Construction Outlook in China, a new study from The Freedonia Group, Inc., has indicated expenditures on construction in China are anticipated to increase 7.8% annually in real terms through 2019.
Continued industrialisation, an expanding urban population, expanding foreign investment funding, rising personal income levels and further population and household growth in China are all reported to be factors that will increase the construction spending. In order to help the expansion in construction spending, the government will focus on maintaining growth in the manufacturing sector, improving China’s infrastructure, develop municipal utilities and balance regional economic disparity.
However, it is reported the growth will be limited due to a slowdown in the Chinese economy.
28% of construction spending in 2014 went towards nonbuilding construction. It is anticipated that this will grow at an annual rate of 7.9% in real terms through 2019.
A focus on advancing China’s transportation infrastructure will contribute to this growth as well as expanding municipal facilities, such as water, power and heat supply systems.
In 2014, 31% of construction spending in China went towards residential building construction. This is reported to increase at a 7.5% annual rate in real terms through 2019.
Analyst, Toni Niu, commented: “Rising personal income levels, population and household growth, and population migration from rural to urban areas will drive advances.” As well as, the government’s focus on improving living conditions for low-income earners will contribute to expanding this section of the industry, such as developing construction of affordable and low-rent houses in urban areas and subsidies for alterations of dilapidated farmhouses in rural areas.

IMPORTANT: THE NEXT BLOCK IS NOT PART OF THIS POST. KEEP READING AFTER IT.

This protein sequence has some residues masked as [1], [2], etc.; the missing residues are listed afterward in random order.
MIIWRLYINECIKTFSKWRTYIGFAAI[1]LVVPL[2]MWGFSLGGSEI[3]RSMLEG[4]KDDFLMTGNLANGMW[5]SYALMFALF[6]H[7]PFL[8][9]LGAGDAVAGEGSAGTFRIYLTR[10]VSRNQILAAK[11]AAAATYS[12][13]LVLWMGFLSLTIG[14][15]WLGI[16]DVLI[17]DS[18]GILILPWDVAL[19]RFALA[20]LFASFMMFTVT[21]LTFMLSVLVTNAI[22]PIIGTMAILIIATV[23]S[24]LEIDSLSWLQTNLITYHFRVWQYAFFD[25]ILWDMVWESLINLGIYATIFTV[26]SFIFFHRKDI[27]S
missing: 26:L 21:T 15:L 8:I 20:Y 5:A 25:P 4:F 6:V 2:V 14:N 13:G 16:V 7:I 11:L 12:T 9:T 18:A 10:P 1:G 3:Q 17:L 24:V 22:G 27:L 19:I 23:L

The largest section of the Chinese construction market in 2014 was nonresidential buildings. It accounted for 40% of construction spending and it is predicted to see a rise of 8.1% annually in real terms through 2019. Key factors that are set to help this increase are rises in consumer spending for manufactured goods and services, accommodative government policies and foreign direct investment. The government is set on improving living standards in China and so construction of schools, hospitals and institutional structures will contribute to increasing nonresidential building.
Edited from press release by Harleigh Hobbs
Read the article online at: https://www.worldcement.com/asia-pacific-rim/07082015/chinese-construction-spending-expected-to-rise-through-2019-286/